At Formnext this year, Dr. Wilderich Heising (Partner and Co-leader of BCG’s Additive Manufacturing unit in operations for Europe) and Dr. Thomas Kruger (Project Manager in BCG’s Additive Manufacturing unit) presented their perspective on why the industry needs an ecosystem approach to grow and meet expectations in terms of market development, and how to implement this approach. Indeed, just a few years ago, analysts had forecast that the additive manufacturing (AM) industry would hit the $20 billion mark by 2020. Yet despite expectations, the reality based on BCG estimates is that the industry is still very much a niche market, at a little under $12 billion for 2019.
Their perspective is that end-users have not increasingly adopted industrial AM, largely due to the impacts from ‘intense competition’ between players in and across the value chain in the AM industry. To address this impact, there is a need for businesses in the AM industry to come together and collaborate, as the most effective approach to driving adoption and growing the current market. Indeed, across industries, the firm found that the term ‘ecosystem’ occurred 13 times more often in company annual reports than a decade ago, highlighting the increasing importance given to this approach as market conditions have evolved.
Yet the ecosystem approach is not as obvious as it may seem. The uncertain and volatile business environment for the AM industry, as well as the industry’s current modularity and need for coordination, are conditions for which the ecosystem approach is most suitable for growth, as per BCG Henderson Institute’s “Do you need a Business Ecosystem?” perspective. Within the ecosystem approach, there are two types the institute identifies: solution ecosystems, such as Google Home or Windows, where a group of largely independent players in different roles present a coherent solution to the customer together; and transaction ecosystems, which are two-sided platforms such as eBay or Uber.
Ecosystems typically provide key benefits for companies in their access to new capabilities, network effects, ability to scale fast, and in their ability to be flexible and resilient. Yet an ecosystem approach benefits the industry only in certain market conditions: its modularity and need for coordination, which impact whether an industry takes an ecosystem, hierarchical supply chain, vertically-integrated, or open market approach. The modular structure typical to ecosystems makes it easy and efficient to add partners to it. We’ve seen strong examples of the open ecosystem approach in the additive manufacturing industry already in the last few years with GE, DSM, HP, BASF, EOS, and Siemens in the partnerships and networks they have developed, for example. We’ve also seen ecosystem platforms develop, as that provided by JellyPipe, orchestrating and connecting end-users with a network of solution providers.
The ecosystem approach has already been adopted by several players across the AM value chain, and this is all the more evident when we take a look at the current additive manufacturing industry landscape. In additive manufacturing, the ecosystem approach looks to bring together software and equipment providers, material and component suppliers, global industrial manufacturers, small cutting-edge technology pioneers and end-users, service bureaus and professional services, public and private sectors. These parties coalesce in a coordinated effort to jointly develop solutions to current problems end-users face.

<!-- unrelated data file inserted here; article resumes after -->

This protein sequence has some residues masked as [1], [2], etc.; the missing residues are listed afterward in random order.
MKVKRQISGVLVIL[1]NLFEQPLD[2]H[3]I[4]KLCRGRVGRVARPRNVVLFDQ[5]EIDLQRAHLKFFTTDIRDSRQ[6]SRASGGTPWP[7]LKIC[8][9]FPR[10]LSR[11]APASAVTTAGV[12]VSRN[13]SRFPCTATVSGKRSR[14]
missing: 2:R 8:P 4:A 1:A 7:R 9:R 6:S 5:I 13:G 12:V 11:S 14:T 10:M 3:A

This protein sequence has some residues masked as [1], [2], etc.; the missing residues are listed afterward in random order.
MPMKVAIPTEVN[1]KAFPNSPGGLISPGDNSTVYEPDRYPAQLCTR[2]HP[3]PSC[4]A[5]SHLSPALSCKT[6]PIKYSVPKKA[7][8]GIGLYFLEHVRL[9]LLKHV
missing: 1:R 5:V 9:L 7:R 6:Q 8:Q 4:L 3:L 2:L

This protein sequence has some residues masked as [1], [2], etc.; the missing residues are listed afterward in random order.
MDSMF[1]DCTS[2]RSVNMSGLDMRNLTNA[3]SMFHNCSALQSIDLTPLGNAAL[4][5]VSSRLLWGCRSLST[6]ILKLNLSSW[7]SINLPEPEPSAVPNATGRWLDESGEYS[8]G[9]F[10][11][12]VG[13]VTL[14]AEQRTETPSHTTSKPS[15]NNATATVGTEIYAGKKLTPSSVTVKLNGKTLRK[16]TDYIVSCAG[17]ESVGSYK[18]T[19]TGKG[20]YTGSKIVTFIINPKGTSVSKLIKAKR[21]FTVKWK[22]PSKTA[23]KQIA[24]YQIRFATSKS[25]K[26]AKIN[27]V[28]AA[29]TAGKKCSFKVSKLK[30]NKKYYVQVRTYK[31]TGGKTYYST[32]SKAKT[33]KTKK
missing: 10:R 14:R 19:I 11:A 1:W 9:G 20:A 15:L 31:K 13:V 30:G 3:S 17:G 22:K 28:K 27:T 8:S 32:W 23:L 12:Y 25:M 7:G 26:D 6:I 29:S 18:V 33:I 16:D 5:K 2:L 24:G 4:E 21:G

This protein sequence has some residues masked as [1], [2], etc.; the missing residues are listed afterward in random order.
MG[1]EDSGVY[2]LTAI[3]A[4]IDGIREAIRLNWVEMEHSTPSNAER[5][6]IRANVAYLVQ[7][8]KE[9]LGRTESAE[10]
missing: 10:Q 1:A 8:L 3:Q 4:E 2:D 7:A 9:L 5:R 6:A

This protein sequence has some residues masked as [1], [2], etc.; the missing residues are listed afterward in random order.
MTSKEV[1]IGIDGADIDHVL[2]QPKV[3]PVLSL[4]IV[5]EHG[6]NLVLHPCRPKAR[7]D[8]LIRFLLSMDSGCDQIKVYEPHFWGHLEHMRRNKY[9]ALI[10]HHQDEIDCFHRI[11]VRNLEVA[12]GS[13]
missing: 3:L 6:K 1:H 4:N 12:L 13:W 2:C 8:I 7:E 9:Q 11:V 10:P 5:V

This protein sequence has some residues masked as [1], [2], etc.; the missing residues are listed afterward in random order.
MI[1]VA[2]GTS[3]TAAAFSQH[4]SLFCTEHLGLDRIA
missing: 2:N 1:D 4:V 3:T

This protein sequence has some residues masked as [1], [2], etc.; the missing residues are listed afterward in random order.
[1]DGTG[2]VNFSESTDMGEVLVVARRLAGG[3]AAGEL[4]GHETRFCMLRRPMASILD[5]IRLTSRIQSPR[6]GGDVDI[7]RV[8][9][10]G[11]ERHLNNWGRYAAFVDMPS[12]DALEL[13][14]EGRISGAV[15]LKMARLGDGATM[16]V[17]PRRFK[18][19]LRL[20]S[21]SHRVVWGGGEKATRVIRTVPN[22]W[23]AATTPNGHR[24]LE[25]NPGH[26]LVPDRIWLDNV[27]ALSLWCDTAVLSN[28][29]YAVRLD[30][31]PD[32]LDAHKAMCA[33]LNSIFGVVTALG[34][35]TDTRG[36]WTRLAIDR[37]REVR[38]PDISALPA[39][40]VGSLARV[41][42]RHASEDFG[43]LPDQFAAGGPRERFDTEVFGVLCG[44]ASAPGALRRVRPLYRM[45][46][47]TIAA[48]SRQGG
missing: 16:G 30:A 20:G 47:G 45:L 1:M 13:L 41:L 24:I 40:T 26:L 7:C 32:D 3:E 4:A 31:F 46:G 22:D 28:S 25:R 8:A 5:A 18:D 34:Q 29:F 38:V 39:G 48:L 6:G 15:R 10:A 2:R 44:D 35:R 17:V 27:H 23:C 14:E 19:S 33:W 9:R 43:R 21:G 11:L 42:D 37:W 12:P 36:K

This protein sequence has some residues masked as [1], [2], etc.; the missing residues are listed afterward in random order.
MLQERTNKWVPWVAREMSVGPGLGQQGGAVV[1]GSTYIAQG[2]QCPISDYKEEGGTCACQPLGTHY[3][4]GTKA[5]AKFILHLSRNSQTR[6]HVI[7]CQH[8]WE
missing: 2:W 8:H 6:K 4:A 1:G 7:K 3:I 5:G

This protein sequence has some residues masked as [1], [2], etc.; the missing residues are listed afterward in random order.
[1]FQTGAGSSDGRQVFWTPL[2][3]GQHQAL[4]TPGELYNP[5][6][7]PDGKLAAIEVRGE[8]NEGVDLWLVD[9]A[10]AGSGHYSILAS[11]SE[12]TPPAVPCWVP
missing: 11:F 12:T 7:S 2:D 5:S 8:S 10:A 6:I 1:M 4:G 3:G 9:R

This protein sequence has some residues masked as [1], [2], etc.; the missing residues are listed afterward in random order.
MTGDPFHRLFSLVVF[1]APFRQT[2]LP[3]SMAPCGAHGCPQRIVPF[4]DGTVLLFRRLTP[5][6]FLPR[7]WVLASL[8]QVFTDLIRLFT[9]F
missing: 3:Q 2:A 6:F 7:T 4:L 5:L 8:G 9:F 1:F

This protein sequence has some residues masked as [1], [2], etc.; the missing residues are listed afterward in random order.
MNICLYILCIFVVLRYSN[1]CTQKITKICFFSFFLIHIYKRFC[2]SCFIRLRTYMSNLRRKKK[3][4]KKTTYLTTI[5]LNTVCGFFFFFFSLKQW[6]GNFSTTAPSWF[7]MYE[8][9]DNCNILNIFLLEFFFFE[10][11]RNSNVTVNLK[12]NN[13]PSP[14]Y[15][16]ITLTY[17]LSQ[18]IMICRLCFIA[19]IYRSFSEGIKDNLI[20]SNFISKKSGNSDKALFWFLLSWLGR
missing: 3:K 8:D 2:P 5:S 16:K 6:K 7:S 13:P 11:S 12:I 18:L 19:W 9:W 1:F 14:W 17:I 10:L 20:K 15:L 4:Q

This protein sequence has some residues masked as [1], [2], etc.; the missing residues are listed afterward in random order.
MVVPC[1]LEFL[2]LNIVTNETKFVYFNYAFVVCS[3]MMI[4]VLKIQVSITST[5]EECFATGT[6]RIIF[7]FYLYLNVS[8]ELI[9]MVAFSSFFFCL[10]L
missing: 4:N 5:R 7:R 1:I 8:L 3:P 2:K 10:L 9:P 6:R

In the AM industry, as per BCG experts, the role of the orchestrator has typically been taken by industrial OEMs in driving and developing the ecosystem approach. In fact, a good example of this approach was presented at Formnext, where Siemens, EOS, and DyeMansion showcased a footwear solution that united distinct expertise in industrial automation and digital workflows, production 3D printing platforms, and post-processing solutions from each of the three companies respectively. Going forward, the increase in collaboration towards a shared goal enables the development of real-world use-cases for industrial applications at scale, and allows players to focus together on growing the market.
Currently, the industry is still quite fragmented, yet has recognized the need to partner and collaborate in order to grow. Research surveys from Essentium, a specialized supplier of industrial AM systems, showed early this year, that 99% of executives believe an open ecosystem is key to advancing AM at scale, with the industry expected to grow at 15-20% in the next five years, to reach nearly $33 billion by 2025, as projected by SmarTech analysis.
Subscribe to Our Email Newsletter
Stay up-to-date on all the latest news from the 3D printing industry and receive information and offers from third party vendors.
You May Also Like
Thermal Management: A Necessary Innovation for 3D Printing – AMS Speaker Spotlight
In the manufacturing industry, the laws of physics are the great playing field leveler. Unconcerned with money, marketing, or good intentions, first principles innovation can create big leaps in performance...
3D Printing News Briefs, December 24, 2022: ESD Resin, Clay Tiles, & Other Materials
The focus of today’s 3D Printing News Briefs is materials, materials, and more materials! Starting with research, ORNL scientists found that naturally derived materials are fit for 3D printing. Fraunhofer...
Ursa Major and EOS to Disrupt Space Production with 3D Printed Copper
“Let’s build some engines!” That’s essentially what Ursa Major is doing. Based in Colorado, this space technology business is racing to improve humanity’s quest to explore the universe – several...
Slurry Metal 3D Printing with MetShape – AMS Focus
AM Ventures is the Networking Sponsor for the Bavarian Beer & Pretzels Networking Reception at the Additive Manufacturing Strategies, business summit February 7-9, 2023. In order to more deeply understand...